IAM in AWS stands for Identity & Access Management. As it suggests, it is a Service by AWS to manage Identity and Access to Resources and Services. Now that we have understood the basic context of IAM let us talk about the Core Elements of IAM.
- User – The fundamental identity in AWS is a User. You will need a user to do anything on AWS
- Group – You guessed it right, a group is a collection of one or more users.
- Role – Role is very similar to User but used by Resources on AWS to perform certain actions.
- Policy – Policy is the document that specifically tells who can perform which action on what entities.
One key thing to understand here is that a policy says what a User/Group/Role is allowed to do, so a policy should be attached to the User/Group/Role to make them useful. Without a Policy, a User/Group/Role is useless.
So, we start with Policy. Before diving into different types of Policies, let us understand the basic structure of an AWS Policy.
An AWS Policy just defines this.
- UNDER WHICH CONDITIONS
Let’s understand Policy with this simple example
John’s mom allows John to play GTA V on XBOX only if he completes his homework in time.
- John is the User
- John’s Mom is AWS
- XBOX is the Resource
- GTA V is Action onResource
- “Completes his Homework in time” is the Condition
- “Mom allows John” is Effect
Types of Policies in AWS
Before we see an actual AWS Policy, let me define how these policies differ.
Identity-Based Policy: As the name suggests, these policies are attached to Identities (User, Group, and Role). This is sub-classified into Managed and Inline Policies.
- Managed Policies– Managed Policies are simple JSON documents which defines what can be and cannot be done to Resources by that Identity. These Policies can be used as many times as required. AWS Managed Policies are predefined by AWS and Customer Managed Policies should be defined by us.
AWS Managed Policy (Yellow Cube ones) and Customer Managed Policy (without yellow cube)
- Inline Policies – Inline policies are not predefined by anyone. These policies are directly attached to an Identity and cannot be reused. Inline Policy strictly applies to the Identity it is attached to only.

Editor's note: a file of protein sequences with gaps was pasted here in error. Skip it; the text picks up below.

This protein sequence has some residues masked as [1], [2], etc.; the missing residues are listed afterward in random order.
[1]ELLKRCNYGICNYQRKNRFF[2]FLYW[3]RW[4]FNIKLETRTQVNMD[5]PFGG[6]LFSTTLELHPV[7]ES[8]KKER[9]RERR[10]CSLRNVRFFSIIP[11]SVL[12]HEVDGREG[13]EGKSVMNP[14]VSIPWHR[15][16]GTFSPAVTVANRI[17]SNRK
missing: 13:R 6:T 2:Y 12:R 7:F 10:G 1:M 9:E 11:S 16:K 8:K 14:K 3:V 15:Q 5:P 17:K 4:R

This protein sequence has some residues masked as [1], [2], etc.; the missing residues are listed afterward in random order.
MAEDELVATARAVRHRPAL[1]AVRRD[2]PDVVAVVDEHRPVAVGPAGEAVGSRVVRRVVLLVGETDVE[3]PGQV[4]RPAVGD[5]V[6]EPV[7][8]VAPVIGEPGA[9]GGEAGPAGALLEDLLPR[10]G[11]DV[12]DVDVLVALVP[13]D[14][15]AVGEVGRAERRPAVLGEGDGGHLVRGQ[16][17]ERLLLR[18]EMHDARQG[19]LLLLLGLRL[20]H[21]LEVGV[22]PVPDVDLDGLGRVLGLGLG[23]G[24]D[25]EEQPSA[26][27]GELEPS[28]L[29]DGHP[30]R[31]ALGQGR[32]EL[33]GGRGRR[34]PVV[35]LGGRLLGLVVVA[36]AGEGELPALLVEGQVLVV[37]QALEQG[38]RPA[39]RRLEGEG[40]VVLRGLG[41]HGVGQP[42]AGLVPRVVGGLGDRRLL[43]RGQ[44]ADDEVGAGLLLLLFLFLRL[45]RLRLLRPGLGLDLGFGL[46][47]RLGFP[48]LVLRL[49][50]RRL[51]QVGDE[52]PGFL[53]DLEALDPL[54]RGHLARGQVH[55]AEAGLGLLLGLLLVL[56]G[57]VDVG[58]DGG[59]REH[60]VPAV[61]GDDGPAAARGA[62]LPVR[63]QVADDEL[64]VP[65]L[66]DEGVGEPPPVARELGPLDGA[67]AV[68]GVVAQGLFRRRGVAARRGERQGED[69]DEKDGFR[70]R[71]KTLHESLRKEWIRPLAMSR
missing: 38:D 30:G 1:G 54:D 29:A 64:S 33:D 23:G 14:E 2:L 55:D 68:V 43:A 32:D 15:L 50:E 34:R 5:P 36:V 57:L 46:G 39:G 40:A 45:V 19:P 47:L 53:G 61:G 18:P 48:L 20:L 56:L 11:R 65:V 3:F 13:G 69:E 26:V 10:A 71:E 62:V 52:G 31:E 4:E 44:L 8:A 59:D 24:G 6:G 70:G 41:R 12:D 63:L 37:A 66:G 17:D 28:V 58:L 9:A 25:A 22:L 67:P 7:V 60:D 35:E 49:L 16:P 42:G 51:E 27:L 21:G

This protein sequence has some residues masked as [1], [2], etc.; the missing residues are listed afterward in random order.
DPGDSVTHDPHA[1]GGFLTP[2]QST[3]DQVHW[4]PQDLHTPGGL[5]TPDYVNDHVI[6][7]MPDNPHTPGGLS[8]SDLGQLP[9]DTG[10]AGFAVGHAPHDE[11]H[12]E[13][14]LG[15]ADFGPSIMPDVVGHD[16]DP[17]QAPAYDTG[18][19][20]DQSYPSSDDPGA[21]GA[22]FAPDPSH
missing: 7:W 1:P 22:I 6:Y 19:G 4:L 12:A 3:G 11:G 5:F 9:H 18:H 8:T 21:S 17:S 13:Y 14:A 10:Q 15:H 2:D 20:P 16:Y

Resource Based Policies – Resource Based Policies are also Inline Policies because they are directly attached to Resources and cannot be reused in any other place. Resource Based Policies are strictly one-to-one.
Let us see some examples of different types of Policies and understand what each section does in the policy.
Sample AWS Customer Managed Policy:
This Policy is written or generated by us and named Read_Only_S3. As already mentioned, managed policies can be attached to many Identities. So, I can attach this Policy to a User/Group/Role if this policy is attached to a User.
That User can Read Objects from my-example-bucket001 if his Source IP is from 10.0.0.0/24 Subnet.
- AWS Managed PolicyInline Policy, and Resource-Based Policy (for example, S3 Bucket Policy) will look similar as the Policy structure remains the same.
- AWS Managed Policyis already created by AWS and is readily available to be attached to an Identity.
- Customer Managed Policyshould be created by us for a specific use and should be attached to the appropriate Identities.
- Resource Based Policyis written whenever needed and attached only to that Resource. For example, an S3 bucket makes sure access to the bucket is controlled.
- Inline Policyis also written in Real-time as needed and attached only to that specific identity.
If all this explanation is put in an image, it looks somewhat like this.
A user can access AWS in two ways
- Management Console – web-based access using provided credentials.
- AWS CLI – command-line based access using Access keys.
Access keys are different from Web Credentials. The User can create access keys under the Security Credentials section in IAM. A unique Access Key and Secret Key will be created, which can be used to access AWS resources. The Access Key created for a user will have the same permissions.
Roles can be attached to the Resources when a Resource in AWS needs to access other resources/services without user intervention. For example, an EC2 with an S3ReadAccess Role can access S3 and read its contents without any User Intervention.
Key Things to remember about IAM in AWS:
- IAM is global. It is not region specific.
- IAM is free of cost.
- IAM Policies can be super granular.
- IAM supports MFA (Multi-Factor Authentication)
- All IAM API calls via console/CLI are logged and can be managed in Cloud Trial.
As always said, this whole theory is only to open a doorway for you to go and experiment with AWS Cloud. You will start seeing things unfold once you start writing policies and experimenting with them. Of course, if you don’t want to get your hands dirty by writing JSON documents, you can always use this free Policy Generator tool from AWS – https://awspolicygen.s3.amazonaws.com/policygen.html. We have to input a few parameters like the User to which this Policy is being attached, what actions he’s allowed to perform, and on which resources.
Testleaf’s AWS certification training online in Chennai has had a lot of success, with a high success rate. This is great news for anyone looking to get into this field.